When you’re first writing a song or making a loop, are you actively trying to create a sound that’s difficult to parse or that no one’s heard before?
If you’ve played music for a while ... like, when I was 16 I picked up a bass guitar and was trying to learn to play Descendents and Black Flag songs, super simple punk stuff. And I was like "Oh, I can do this, great!" And from then on it’s just been another step, like "can I do this? Or this?" I at least wanted to keep myself entertained — like, I already know how to play the guitar like that so what happens if I try to play it like this? It’s just a continuing process of entertaining myself. For some reason to me it feels more honest if the process is searching, or trying to put yourself in situations where you’re not exactly sure if you’re going to be able to pull it off. And I’d say 10 percent of all Battles shows always have that element lurking above it, where there could be a lot of people staring at us going "What the fuck?"
Is that because you try different things in each show, or…
Well it’s just that the show still just has … it’s not fully like you’re wearing your seatbelt. It’s like you’re riding a roller coaster and you didn’t fully put the shoulder harness on. Hopefully you can hold on and you don’t die. But I sort of meant that in the larger sense, just when you’re composing and writing a song, and using a sound and [wondering] "can I faithfully reproduce this sound every time?" There’s shit I’m doing right now on the new record that I’m not totally comfortable playing on stage — I don’t think it sounds as good, I don’t think I’m 100 percent doing it right. And hopefully I can improve on those things, and I have some ideas about how I might fix it.
The obvious difference with this record is that it’s totally instrumental — your previous albums have had vocals to varying degrees. Was this something you decided on going in, or was it ever an option to have vocals somewhere in the mix?
We thought about certain guests on this record, but we just decided to keep it us and keep the focus simple. You know, I feel like we’ve always quite naturally made instrumental music, and I almost feel like that’s always what we’ve made. We started out making instrumental music on our EPs, and when there were vocals on Mirrored and Gloss Drop, I still actually feel like it was a minority of the songs that actually had singing. And we’re aware that you notice when someone sings on top of instruments, you go "oh that’s a human voice" and your mind reshuffles the deck and you picture the singer in front of the band or something like that. But for us, even when we have used the singing, it’s just been considered another instrument for the most part, and something just to blend in with everything.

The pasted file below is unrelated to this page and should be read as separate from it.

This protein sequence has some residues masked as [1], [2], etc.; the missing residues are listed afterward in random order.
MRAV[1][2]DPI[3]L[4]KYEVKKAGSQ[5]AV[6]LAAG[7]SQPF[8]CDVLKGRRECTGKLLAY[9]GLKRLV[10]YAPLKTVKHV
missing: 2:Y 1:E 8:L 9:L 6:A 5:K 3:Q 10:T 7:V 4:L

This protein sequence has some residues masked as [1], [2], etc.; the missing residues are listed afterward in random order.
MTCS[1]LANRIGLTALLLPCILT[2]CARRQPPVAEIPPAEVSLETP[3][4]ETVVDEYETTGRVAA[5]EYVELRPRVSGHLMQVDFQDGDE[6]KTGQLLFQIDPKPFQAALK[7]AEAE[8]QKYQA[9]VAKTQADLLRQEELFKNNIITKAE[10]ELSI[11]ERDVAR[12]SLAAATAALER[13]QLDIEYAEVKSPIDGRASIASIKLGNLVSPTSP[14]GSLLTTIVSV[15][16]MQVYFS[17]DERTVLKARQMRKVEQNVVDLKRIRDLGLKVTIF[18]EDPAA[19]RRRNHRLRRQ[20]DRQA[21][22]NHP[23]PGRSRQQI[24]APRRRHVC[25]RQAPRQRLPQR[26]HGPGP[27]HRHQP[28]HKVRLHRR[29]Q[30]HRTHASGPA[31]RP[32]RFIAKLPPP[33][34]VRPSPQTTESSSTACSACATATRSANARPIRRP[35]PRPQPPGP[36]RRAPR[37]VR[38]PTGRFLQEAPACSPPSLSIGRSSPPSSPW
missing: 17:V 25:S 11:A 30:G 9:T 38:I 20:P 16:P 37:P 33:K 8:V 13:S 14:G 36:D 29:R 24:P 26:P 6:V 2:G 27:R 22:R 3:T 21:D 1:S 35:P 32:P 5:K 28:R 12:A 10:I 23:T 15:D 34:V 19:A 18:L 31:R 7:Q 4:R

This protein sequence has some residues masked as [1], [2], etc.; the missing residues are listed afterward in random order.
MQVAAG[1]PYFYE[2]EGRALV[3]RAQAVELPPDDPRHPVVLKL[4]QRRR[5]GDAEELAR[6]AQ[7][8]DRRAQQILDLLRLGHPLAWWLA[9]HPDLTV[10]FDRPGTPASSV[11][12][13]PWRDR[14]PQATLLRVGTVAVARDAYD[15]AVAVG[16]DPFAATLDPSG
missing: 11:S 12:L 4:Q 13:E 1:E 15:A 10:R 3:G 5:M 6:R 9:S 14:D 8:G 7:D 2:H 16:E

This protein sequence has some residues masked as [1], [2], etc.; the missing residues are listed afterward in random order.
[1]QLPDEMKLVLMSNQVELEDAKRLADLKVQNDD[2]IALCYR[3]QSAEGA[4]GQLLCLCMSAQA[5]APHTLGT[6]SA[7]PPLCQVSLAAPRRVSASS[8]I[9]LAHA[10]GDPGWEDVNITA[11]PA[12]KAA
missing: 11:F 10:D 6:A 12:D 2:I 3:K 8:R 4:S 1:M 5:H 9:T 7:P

I guess I ask because I think of tunes like "Atlas," or "Ice Cream," or "My Machines," as doing a lot to expand the profile of the band, and there’s maybe not anything as obvious like that on the new record.
There’s not like a catchy single, we knew that. I kind of think we didn’t really care about that this time. It’s the old "people making music that they wanted to hear," and that’s what we did. And you’re either going to like this or you're not.
It is weird, where do you classify this record? If you push it into the electronic field, then I don’t know. I think there’s a large popular music tradition now of this music that doesn’t really feature vocals very prominently. I kind of just think that people know how to listen to instrumental music nowadays more than they did before.
La Di Da Di is an album that particularly works as a whole. In this age of playlists and streaming music and so on, do you care about how that’s all going to get chopped up or rearranged in the experience of the listener?
Yeah. I would tell you — I mean it might be a fool’s mission or something, but it’s a nice record to listen to [from start to finish]. And do people do that any more? Maybe not, I don’t know. But I would say that if you… I think every song does sound good by itself, so yeah, I don’t know. I guess now I’m talking about where we sit on the map, I’m thinking about what people expect from us, and there is this constituency that wants the "internet hit" with the singing and the catchy music video. So if there really is the person who just wants the hit and otherwise doesn’t like us, then I guess that person will be disappointed with that record. But also, like, I guess we don’t really care about those people. But I think if you are a person who already likes the things that Battles is known for, I think you would like this record.
Do you think you’re always going to be interested in releasing your music in album form?
For me, that’s not necessary. I would say in my art it’s really just about making good music, and whether that needs to come in a bubblegum wrapper attached to a magazine at a supermarket or not, that doesn’t really concern me as much. Making an album is almost a traditional gesture at this point. But it’s kind of fun to hold onto those traditional things and plop them down into the contemporary world and see much it works in that setting. I don’t really care about albums, but I would actually bet my bandmates would disagree.
La Di Da Di is out 9/18 on Warp.